However, \(8\) Indians can be seated in \(8!\) ways, \(4\) Americans can be seated in \(4!\) ways and \(4\) Englishmen can be seated in \(4!\) ways.

Thus, total no. of ways they can be seated together \(= 3!8!4!4!\)

Treating books of same volume as one book we have \(4 + 1 + 1 + 1\) i.e. \(7\) books which can be arranged in \(7!\) ways.

Following as previous problem total no. of ways in which these books can be put on self \(= 7!8!5!3!\)

Treating all copies of a book as one book we have \(5\) books which can be arranged in \(5!\) ways.

All copies being identical can be arranged only in \(1\) ways.

Thus, total no. of arrangements \(= 5! = 120\)

Total no. of permutations when there is no restriction \(= ^{10}P_{10}\) i.e. \(10!\).

Treating best and worst paper as one we have \(9!\) ways of arranging them. However, best of worst can be arranged in \(2!\) ways, making total no. of ways as \(2!9!\).

Thus, total no. of ways of in which these papers can be arranged \(= 10! - 9!2! = 8.9!\)

Total no. of permutations when there is no restriction \(= ^8P_8\) i.e. \(8!\) ways.

Treating three girls as one we have \(6!\) ways of seating them. However, three girls can be seated in \(3!\) ways among themselves. Thus, total no. of ways \(= 6!3!\)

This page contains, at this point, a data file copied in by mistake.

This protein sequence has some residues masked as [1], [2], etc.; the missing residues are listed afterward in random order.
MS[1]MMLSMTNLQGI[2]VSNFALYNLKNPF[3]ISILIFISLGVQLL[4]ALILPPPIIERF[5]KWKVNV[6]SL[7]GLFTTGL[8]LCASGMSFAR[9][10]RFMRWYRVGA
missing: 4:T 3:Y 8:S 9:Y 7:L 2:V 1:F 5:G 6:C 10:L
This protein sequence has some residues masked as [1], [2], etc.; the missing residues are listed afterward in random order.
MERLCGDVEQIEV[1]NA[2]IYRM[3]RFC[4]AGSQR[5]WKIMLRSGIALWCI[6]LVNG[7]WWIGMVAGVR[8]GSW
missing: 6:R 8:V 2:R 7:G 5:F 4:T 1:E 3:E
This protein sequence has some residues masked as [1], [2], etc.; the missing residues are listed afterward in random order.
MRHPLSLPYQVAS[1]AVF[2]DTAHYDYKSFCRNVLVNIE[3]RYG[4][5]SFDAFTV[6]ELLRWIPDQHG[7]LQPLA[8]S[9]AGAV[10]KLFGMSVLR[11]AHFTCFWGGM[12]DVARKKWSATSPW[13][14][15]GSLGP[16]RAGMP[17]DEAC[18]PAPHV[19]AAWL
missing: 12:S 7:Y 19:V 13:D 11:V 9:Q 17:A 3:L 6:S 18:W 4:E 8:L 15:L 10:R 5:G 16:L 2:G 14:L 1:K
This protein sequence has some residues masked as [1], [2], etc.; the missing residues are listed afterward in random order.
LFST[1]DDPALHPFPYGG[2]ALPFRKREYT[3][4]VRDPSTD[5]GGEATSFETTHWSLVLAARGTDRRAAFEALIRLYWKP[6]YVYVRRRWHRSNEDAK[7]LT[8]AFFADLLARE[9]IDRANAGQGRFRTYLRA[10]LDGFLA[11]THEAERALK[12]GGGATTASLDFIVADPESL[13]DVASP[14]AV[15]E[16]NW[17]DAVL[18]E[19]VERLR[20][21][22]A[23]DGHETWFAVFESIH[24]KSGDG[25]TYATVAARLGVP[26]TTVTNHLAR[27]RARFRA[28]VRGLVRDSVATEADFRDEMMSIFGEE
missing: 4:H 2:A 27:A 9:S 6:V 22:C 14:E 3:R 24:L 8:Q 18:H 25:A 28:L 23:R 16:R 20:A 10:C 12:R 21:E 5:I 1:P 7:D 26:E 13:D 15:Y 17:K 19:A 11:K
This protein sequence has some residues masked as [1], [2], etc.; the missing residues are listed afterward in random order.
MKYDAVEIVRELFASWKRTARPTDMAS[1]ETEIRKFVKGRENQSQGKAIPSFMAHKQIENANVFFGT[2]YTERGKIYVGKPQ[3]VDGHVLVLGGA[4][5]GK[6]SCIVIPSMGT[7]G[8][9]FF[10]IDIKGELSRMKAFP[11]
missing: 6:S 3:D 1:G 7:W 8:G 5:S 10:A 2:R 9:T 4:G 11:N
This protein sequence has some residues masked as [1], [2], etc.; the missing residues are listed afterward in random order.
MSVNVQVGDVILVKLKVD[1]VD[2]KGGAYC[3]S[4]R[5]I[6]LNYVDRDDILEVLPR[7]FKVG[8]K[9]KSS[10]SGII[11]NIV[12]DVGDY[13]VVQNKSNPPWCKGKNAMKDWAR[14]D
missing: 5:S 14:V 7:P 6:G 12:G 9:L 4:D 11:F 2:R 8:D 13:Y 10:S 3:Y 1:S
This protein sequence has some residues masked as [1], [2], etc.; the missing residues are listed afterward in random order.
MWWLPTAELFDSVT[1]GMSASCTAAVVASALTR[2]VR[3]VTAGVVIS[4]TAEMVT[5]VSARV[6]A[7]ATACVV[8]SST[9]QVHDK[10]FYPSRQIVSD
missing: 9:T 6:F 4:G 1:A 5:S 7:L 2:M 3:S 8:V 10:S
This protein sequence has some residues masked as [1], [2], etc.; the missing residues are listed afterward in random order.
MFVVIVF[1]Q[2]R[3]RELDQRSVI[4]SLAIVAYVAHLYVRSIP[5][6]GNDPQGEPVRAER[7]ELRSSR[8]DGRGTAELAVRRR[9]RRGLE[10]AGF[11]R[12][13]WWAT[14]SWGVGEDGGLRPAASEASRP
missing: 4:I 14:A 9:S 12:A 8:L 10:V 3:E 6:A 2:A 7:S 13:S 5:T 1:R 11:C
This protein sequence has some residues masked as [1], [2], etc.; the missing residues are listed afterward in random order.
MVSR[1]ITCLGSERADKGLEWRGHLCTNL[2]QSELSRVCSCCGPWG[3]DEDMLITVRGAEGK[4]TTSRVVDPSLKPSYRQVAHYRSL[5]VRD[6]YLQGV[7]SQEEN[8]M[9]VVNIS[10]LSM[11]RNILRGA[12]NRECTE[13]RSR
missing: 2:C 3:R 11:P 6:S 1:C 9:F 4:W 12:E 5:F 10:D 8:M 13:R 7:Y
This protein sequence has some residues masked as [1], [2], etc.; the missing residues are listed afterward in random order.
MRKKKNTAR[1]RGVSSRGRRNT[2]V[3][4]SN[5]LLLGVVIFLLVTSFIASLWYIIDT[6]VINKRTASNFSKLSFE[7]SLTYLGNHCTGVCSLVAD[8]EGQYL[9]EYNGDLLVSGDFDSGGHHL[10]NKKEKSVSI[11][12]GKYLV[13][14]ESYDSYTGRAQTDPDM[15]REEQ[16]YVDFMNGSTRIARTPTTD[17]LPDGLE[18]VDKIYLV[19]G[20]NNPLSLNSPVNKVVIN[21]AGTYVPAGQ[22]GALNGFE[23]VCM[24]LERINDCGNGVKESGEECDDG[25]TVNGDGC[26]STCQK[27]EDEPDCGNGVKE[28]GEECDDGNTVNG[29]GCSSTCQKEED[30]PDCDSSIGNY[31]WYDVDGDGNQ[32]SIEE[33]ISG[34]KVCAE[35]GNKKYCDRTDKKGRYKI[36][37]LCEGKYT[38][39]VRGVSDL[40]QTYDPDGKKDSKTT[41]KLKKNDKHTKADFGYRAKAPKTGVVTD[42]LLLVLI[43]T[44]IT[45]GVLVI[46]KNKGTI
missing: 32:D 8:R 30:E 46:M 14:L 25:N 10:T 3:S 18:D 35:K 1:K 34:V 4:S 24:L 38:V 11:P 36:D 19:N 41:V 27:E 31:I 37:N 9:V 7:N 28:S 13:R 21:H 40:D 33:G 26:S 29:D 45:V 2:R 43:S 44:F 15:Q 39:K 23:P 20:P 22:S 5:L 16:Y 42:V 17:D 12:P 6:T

Hence, required no. of ways of seating \(= 8! - 6!3!\)

Since there is no restriction on I.A. students, let us fix their positions.

x I.A. x I.A. x I.A. x I.A. x I.A. x I.A. x I.A. x

Here, ‘x’ indicated vacant positions which can be filled by I.Sc. students. Total no. of ways of seating I.A. students \(= 7!\) ways.

I.Sc. students can be seated in \(= ^8P_5\) ways as there are \(8\) vacant positions.

Thus, total no. of ways of seating them \(= 7!^8P_5\)

Following last two problems, total no. of seating them \(= 7!^8P_3\)

**Case I:**When a boy sits at the first place, possible arrangements areB G B G B G B G

Thus, no. of ways of seating them \(= 4!4!\)

**Case II:**When a girl sits at the first place, possible arrangements areG B G B G B G B

Again, no. of arrangements \(= 4!4!\)

Thus, total no. of arrangements \(= 4!4! + 4!4! = 1152\)

The only possible arrangement is B G B G B G B but boys can be arranged in \(4!\) ways and girls can be arranged in \(3!\) ways.

Thus, total no. of possible seating arrangements \(= 4!3! = 144\)

There are \(12\) letters in the word civilization out of which \(4\) letters are i.

Thus, total no. of arrangements \(= \frac{12!}{4!}\)

But one word is civilization itself. Thus, total no. of rearrangements are \(= \frac{12!}{4!} - 1\)

Total no. of letters are \(10\) out of which \(4\) are vowels with ‘i’ occurring twice. Treating all vowels as one we have seven letters.

Total no. of arrangements of these seven letters \(= 7!\)

However, \(4\) vowels with 2 ‘i’ can be arranged in \(\frac{4!}{2!}\) ways among themselves.

Thus, total no. of ways \(= 7!\frac{4!}{2!}\)

Total no. of letters \(= 8\); total no. of vowels \(= 3\) and ‘r’ occurs twice.

Total no. of words with no restriction \(= \frac{8!}{2!}\)

Considering three vowels as one total no. of words \(= \frac{6!}{2!}\)